Motorcycles & Mutts

Cheri Kolstad is a certified dog behaviourist, dog groomer and trainer who lives in Penticton. Email: cakcanada@gmail.com

I have always enjoyed just watching life. This can happen while I am hiking in the mountains, hanging around on the Las Vegas Strip, or just parking myself on a bench observing people as they walk by.

There is always a story to be told, smiles and chuckles to be had, and lessons learned. Today was a day of watching people and their dogs around the parks in Penticton. I was entertained on how well some dogs have successfully trained their owners.

To fully understand my statement; I was not intrigued with watching the well trained dogs. They are boring. I was laughing at the well trained humans that have been trained by their dogs.

We have the false sense that because we are so smart and well informed that our dog is doing exactly what we expect them to do.

But for that you need to be a leader, not a loving peaceful holder of the leash. The dog has learned from the owner that there are two connected onto that leash, but not necessarily is the human in control.

How about the walk past the dog park? The owner is certain that the walk will continue along the path with no intention of taking a detour or stopping to play. The dog makes it clear that the intended destination is the dog park, no questions asked.

And the time to leave, of course, is

dictated by the dog. There is no acceptance of going anywhere until the dog tells the owner playtime is over.

Those that are just walking around the area and frequently dragged around by their dog are the most entertaining. Visiting other humans and dogs alike is completely decided by the dog as the humans are determidly pulled over to whoever the dog plans on getting close to.

There is usually the typical lunge and drag carried out by the dog, with the human diligently on the end of the leash following the dogs orders. The owner might call out that their dog is friendly, trying to not alarm anyone that they have no decision where the walk is leading them.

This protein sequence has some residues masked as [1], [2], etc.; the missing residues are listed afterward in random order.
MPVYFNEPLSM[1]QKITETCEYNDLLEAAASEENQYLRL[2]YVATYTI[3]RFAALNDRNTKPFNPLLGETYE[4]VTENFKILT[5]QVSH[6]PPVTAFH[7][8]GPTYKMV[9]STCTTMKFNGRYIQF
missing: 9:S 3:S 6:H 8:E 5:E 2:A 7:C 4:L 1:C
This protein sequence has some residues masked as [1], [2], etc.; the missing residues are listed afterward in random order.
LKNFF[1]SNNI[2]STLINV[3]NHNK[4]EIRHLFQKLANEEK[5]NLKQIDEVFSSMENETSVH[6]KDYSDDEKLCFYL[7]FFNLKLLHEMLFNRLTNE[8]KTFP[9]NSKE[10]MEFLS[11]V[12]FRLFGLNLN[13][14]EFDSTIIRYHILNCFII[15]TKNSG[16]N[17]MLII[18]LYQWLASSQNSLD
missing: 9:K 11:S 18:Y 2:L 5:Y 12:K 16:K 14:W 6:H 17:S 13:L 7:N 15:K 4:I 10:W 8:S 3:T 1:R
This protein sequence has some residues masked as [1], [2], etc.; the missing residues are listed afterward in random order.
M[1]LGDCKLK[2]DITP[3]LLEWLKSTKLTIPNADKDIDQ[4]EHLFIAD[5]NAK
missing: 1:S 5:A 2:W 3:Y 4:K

I find the most humourous challenge is a dog telling the owner when the walk will end. For the day I was watching, it was hot and not too comfortable for anyone.

Dogs and people alike were getting to play in the water, enjoy some beach time, and cool off. The combination of being tired after the play, and the heat, created a dog that had no intention of walking anywhere.

One happy and very tired dog found some shade and lay down, totally expecting to rest it out until the day had cooled off.

This action would end with only one solution for the owner. No matter how hard the owner tugged on the leash and told the dog to come, there was no reaction.

The dog was quite content to lay out in the shade, resting after a great playtime. The end result was the owner picking up his tired friend and carrying it home.

The dog seemed quite content with that option and peacefully rested in their owners arms. I was pretty sure this wasn't the first time the dog had decided the walk was over.

As I said, there are a lot of dogs who have a very well trained owner. I am proud of them.

Cheri Kolstad is a certified dog behaviourist, dog groomer and trainer who lives in Penticton. Email: cakcanada@gmail.com